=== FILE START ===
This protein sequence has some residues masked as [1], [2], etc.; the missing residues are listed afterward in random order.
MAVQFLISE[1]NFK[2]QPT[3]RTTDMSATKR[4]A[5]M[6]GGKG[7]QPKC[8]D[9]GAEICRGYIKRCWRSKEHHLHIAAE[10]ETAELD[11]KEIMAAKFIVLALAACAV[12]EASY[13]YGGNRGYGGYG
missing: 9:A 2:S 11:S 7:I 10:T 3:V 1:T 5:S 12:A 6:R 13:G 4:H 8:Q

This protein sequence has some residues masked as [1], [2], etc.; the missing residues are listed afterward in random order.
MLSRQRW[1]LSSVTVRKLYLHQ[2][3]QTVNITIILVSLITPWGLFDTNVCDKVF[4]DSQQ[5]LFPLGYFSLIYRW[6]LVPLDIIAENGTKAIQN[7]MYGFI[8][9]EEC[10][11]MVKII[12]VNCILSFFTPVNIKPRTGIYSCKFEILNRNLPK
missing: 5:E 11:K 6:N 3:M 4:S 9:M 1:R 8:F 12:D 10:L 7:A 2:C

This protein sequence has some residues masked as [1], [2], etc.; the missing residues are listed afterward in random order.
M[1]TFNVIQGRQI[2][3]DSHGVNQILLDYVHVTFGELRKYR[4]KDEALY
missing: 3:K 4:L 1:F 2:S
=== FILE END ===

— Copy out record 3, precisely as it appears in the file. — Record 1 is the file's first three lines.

This protein sequence has some residues masked as [1], [2], etc.; the missing residues are listed afterward in random order.
M[1]TFNVIQGRQI[2][3]DSHGVNQILLDYVHVTFGELRKYR[4]KDEALY
missing: 3:K 4:L 1:F 2:S